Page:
Tracing the artistic development of renowned potter Toshiko Takaezu (1922-2011), this masterful study celebrates and analyzes an artist who held a significant place in the post-World War II craft movement in America.
Born in Hawaii of Japanese descent in 1922, Takaezu worked actively in clay, fiber, and bronze for over sixty years. Influenced by midcentury modernism, her work transformed from functional vessels to abstract sculptural forms and installations. Over the years, continued to draw on a combination of Eastern and Western techniques and aesthetics, as well as her love of the natural world. In particular, Takaezu's vertical closed forms became a symbol of her work, created through a combination of wheel-throwing and hand-building techniques that allowed her to grow her vessels vertically and eased the circular restrictions of the wheel. In addition to her art, Takaezu was renowned for her teaching, including twenty years at Princeton University.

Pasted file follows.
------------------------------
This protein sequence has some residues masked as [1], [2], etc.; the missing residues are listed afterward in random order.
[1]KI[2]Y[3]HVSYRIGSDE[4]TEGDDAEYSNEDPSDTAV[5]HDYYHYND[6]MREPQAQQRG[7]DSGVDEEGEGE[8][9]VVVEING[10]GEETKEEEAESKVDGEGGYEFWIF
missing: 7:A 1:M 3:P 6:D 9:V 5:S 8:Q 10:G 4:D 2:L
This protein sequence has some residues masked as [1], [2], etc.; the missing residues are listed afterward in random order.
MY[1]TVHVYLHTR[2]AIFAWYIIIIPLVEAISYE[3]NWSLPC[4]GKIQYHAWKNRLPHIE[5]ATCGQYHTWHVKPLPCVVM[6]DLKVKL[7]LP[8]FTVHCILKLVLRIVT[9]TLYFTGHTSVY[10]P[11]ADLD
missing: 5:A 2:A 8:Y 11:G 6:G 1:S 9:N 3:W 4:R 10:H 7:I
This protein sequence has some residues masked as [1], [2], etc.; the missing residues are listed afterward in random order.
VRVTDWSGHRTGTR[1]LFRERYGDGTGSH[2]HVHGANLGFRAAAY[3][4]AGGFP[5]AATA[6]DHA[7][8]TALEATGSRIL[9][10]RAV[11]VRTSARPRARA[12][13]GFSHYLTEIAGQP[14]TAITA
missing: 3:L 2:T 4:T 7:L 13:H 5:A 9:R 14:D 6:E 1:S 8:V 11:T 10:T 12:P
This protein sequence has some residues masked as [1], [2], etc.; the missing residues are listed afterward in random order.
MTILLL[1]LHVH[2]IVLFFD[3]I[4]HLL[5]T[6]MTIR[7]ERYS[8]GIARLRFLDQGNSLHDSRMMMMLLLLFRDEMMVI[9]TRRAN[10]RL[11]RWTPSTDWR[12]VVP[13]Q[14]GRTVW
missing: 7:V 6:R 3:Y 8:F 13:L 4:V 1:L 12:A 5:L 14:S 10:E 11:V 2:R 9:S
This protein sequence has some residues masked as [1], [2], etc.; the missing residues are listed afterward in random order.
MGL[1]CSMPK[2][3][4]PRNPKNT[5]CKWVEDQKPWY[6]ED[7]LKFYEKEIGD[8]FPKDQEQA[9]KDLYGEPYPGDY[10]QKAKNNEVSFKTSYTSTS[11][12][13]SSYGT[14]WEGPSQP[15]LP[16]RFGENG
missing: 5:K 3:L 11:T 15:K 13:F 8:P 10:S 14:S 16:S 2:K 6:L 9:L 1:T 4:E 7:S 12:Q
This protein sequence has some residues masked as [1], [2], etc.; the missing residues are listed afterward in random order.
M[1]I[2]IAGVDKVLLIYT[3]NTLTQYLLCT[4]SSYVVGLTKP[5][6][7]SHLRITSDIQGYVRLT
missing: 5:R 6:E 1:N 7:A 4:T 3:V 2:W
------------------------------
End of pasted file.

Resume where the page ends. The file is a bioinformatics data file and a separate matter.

This beautifully illustrated book offers the first scholarly analysis of Takaezu's life work and includes essays by Paul Smith, director emeritus of the American Craft Museum, and Janet Koplos, former senior editor of Art in America. Jack Lenor Larsen, a textile designer, author, collector, and advocate of traditional and contemporary craftsmanship, provides a foreword.